[00:08:40] Betsy: Yes, totally. I remember the first batch of beer I ever brewed, and it was terrible. It was totally awful. It's just fun to think like, all right, you can go from just trying this thing out because it sounds cool to being able to put in-- Being able to put in the hours to make it something you're proud of is really cool. Home brewers do that just as much as any professional brewer. I think that's why I really love beer is because you can do the same process on a small scale as people who are doing it on a large scale and get the same satisfaction out of it.

[00:09:19] Samuel: That's amazing. You definitely manifested your dream, for sure. Lady Justice Brewing now, it's all coming together. The concept of Lady Justice is it is all female -ran. It benefits the female community of people that want to come up in the world. Tell us about how that all comes together, because I know that you guys are not really a all-for-profit brewery. You donate a lot, which is awesome. Tell us how that all came about.

[00:09:50] Betsy: Our mission is to donate 100% of profits over cost to Colorado organizations that support women and girls.

[00:10:02] Samuel: That's awesome.

[00:10:02] Betsy: That's our company's mission. We are fully philanthropic. We give money away in a few-- We've been trying out a few different things, but basically, when we started, we started with $20,000. We had enough for some small brew equipment and a tiny, tiny space. We started in a 300 square foot room that was inside of this abandoned car garage. We couldn't open up tap room because like five people could fit into our space. We did a community supported brewing model. We basically stole the CSA model which a lot of people in Colorado are familiar with. You basically buy into a share of a farm and you get what's reaped of that harvest.

We were like, "Well, what if we tried something like that with beer? We're in Denver, people get that." It totally worked. What we did for our first two years of operation was basically take out all the money that we needed to brew the beer from our CSB member sales. We sold the memberships upfront, so we had all the money to begin with. Let's brew all the beer, give it to our members, and then everything that's left over we're going to grant out through a granting process. We have a grant form that people can fill out.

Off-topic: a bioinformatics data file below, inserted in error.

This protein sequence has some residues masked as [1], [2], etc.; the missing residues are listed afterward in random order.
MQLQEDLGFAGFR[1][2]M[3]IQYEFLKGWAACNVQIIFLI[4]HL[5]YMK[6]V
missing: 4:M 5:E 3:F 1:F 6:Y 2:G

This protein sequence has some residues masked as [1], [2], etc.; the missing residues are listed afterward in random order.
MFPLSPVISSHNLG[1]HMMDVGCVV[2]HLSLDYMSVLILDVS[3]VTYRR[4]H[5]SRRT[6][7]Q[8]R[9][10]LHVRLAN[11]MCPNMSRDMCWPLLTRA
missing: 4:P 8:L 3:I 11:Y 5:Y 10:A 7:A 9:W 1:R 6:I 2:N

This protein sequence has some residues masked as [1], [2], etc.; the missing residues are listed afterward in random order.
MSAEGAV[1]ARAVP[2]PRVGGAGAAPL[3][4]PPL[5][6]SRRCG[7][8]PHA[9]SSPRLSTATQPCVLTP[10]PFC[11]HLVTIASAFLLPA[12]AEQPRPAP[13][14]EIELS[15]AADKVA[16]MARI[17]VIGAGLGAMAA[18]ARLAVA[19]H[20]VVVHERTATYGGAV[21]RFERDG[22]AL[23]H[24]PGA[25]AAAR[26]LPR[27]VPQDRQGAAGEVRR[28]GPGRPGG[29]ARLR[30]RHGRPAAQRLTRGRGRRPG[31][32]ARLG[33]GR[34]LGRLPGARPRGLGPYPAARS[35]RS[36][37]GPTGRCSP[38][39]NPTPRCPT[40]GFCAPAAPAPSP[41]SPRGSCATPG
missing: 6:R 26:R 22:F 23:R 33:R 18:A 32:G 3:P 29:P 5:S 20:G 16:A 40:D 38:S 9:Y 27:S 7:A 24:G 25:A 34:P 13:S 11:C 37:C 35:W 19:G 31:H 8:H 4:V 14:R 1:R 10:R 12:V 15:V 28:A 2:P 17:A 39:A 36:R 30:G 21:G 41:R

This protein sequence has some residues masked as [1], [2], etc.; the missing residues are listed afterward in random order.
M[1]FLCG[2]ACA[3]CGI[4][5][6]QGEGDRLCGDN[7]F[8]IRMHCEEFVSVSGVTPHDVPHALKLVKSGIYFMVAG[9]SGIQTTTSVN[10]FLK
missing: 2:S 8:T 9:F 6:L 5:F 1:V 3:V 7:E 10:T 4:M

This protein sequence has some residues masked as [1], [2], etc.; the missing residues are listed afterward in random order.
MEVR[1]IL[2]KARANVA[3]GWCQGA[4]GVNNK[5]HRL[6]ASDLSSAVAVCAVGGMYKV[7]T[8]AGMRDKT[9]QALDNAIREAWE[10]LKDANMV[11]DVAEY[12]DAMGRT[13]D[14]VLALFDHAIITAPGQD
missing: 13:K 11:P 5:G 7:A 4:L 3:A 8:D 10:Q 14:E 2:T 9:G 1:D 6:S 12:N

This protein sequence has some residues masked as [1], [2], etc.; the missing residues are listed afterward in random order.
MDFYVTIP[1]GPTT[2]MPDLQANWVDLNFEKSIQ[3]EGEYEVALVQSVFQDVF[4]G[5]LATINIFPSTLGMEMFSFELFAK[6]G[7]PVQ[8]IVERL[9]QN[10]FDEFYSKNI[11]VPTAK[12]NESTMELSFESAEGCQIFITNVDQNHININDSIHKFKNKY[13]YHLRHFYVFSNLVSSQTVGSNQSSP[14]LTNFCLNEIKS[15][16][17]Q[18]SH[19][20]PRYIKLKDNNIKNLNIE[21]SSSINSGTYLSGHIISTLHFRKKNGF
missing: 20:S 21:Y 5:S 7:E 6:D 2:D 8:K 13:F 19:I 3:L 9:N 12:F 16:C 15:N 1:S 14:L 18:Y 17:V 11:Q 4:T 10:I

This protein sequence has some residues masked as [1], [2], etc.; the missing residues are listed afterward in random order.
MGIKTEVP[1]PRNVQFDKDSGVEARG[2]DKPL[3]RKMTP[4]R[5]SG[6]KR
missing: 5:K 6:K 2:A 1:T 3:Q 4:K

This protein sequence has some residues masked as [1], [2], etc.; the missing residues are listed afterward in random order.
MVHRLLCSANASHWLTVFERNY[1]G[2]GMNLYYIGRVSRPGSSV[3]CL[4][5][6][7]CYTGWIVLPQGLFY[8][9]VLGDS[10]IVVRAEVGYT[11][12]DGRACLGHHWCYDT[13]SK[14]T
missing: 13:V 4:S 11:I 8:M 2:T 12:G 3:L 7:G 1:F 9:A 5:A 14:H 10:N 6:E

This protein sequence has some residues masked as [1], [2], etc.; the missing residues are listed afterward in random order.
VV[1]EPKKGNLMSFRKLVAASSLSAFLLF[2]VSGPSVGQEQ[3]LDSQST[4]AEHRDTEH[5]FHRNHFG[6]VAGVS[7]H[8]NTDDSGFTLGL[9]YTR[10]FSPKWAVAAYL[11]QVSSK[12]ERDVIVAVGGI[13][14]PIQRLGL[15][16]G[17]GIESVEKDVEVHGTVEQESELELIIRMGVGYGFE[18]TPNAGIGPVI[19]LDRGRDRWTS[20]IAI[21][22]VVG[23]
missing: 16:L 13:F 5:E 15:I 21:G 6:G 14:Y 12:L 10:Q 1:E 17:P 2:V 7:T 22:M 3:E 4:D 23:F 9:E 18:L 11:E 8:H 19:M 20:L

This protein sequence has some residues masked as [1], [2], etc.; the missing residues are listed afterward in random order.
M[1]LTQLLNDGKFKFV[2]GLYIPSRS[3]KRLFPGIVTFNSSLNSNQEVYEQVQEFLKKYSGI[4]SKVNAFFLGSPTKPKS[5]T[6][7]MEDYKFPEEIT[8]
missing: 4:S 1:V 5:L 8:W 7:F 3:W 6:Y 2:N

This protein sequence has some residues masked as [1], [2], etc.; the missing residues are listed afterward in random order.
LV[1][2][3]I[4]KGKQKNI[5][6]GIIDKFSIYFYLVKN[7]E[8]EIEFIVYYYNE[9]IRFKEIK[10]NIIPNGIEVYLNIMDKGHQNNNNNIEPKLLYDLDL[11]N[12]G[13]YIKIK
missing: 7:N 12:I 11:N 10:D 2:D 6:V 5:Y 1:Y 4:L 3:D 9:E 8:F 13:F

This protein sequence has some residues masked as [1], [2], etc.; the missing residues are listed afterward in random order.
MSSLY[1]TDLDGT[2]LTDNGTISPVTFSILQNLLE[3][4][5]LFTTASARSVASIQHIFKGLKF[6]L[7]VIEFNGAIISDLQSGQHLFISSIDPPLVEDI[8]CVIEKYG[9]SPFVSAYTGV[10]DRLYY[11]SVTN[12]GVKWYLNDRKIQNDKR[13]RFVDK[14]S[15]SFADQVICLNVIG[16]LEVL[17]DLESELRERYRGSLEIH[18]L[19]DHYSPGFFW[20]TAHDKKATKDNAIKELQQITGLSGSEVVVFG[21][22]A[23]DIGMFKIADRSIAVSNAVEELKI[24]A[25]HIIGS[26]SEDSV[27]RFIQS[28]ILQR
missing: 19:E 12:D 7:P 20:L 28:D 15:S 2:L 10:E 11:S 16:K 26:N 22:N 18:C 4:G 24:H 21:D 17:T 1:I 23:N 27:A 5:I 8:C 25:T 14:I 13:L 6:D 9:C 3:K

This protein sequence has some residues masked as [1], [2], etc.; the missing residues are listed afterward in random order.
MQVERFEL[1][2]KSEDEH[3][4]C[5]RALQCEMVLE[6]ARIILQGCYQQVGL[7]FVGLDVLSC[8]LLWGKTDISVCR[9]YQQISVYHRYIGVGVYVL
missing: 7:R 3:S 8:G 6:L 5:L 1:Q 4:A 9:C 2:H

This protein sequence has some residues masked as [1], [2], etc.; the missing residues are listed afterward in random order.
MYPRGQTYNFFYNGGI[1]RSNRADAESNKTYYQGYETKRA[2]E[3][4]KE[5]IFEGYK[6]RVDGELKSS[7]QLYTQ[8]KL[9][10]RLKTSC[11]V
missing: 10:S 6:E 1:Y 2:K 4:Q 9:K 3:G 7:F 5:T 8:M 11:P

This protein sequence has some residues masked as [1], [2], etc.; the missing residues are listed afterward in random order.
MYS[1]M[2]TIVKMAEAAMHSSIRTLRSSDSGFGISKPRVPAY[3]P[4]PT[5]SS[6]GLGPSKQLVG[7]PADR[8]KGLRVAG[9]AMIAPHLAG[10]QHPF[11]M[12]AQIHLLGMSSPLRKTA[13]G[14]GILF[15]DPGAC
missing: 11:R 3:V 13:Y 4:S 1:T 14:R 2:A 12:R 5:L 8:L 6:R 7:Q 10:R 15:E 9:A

We did that for the first two years, and then we grew out of that space. Now we're trying this thing where we have-- Our membership is growing, so now we're deciding on the organizations ahead of time. We'll pick two or three organizations and say, "This is what we're giving to you right now. If you want to be a part of this, buy a membership. A bunch of the money from the membership fee that your paying is going to go directly to these organizations." So far it has worked out really well.

[00:12:04] Samuel: That is awesome.

[00:12:05] Betsy: Yes, it's been really fun.

[00:12:06] Samuel: That means you're doing what you love and you're giving back. What better combination than that? That's really, really cool. Right now you guys are located inside Factotum Brew House?

[00:12:17] Betsy: Yes.

[00:12:19] Samuel: How did that come about? How did you get involved with them? Was it something that you just sought out and you asked, "Can we be in here?" Did they find you guys? How did that work?

[00:12:28] Betsy: We were literally bursting at the seams of our little 300 square foot office. We thought for a little while that maybe we could stay in that building and expand within that building, but we were subletting from a guy who also owned a different-- He owned a catering business and he wasn't quite ready to give more of that space up, which I totally understand. We were like, "Okay, so we need to find somewhere to go." We had met Laura and Chris at Factotum when we had first started. I think we first met them when we were launching our fundraising campaign in 2015.

Laura and Chris are a brother-sister duo and they're the co-founders of Factotum. Laura really just wanted to bring women in the brewing community together, who were in Denver. So she just had this day at the brewery where a bunch of women from the industry came and just hung out. It was just networking, telling our stories and just getting to know one another. That was the first time that we had really met anybody in the brewery industry. That had happened. We had known Chris and Laura and known Factotum for a couple years.